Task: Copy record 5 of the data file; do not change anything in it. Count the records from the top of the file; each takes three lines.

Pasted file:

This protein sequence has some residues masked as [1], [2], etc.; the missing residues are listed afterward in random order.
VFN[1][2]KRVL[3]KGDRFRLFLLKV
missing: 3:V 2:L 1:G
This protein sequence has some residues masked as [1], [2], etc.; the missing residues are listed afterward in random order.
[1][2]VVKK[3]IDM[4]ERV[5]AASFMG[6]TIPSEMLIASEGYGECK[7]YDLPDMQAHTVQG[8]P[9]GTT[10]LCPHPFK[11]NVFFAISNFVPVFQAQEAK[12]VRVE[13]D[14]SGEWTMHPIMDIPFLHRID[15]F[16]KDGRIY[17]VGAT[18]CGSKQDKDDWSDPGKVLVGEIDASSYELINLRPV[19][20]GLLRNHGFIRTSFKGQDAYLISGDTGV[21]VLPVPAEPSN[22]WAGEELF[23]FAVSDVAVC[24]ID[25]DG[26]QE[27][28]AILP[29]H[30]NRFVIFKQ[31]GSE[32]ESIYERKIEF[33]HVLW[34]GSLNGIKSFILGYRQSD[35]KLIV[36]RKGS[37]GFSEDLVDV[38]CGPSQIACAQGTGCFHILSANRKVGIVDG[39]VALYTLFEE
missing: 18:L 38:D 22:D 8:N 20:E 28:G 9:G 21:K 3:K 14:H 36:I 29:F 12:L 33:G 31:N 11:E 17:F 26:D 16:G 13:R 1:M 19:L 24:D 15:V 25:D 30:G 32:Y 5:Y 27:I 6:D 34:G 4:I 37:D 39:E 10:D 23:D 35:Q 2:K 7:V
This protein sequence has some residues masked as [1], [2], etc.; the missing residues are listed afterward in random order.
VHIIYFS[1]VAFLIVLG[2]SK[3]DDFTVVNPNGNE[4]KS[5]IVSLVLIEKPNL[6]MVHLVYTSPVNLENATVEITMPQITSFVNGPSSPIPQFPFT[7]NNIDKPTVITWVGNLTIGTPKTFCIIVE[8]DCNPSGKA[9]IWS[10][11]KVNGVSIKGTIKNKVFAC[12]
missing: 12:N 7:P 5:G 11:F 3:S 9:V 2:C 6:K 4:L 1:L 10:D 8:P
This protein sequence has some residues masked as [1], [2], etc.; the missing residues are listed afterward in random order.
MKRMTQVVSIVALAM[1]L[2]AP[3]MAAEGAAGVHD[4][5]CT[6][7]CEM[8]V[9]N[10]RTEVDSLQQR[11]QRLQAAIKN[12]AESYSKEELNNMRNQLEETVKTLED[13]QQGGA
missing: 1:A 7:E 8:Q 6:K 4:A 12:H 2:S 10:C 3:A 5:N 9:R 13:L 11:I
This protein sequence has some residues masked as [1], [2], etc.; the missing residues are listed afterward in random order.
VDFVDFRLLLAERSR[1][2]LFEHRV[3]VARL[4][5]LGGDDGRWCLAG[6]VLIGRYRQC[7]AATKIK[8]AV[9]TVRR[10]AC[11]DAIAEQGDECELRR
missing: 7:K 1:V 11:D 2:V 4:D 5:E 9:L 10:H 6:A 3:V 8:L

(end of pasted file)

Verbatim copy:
This protein sequence has some residues masked as [1], [2], etc.; the missing residues are listed afterward in random order.
VDFVDFRLLLAERSR[1][2]LFEHRV[3]VARL[4][5]LGGDDGRWCLAG[6]VLIGRYRQC[7]AATKIK[8]AV[9]TVRR[10]AC[11]DAIAEQGDECELRR
missing: 7:K 1:V 11:D 2:V 4:D 5:E 9:L 10:H 6:A 3:V 8:L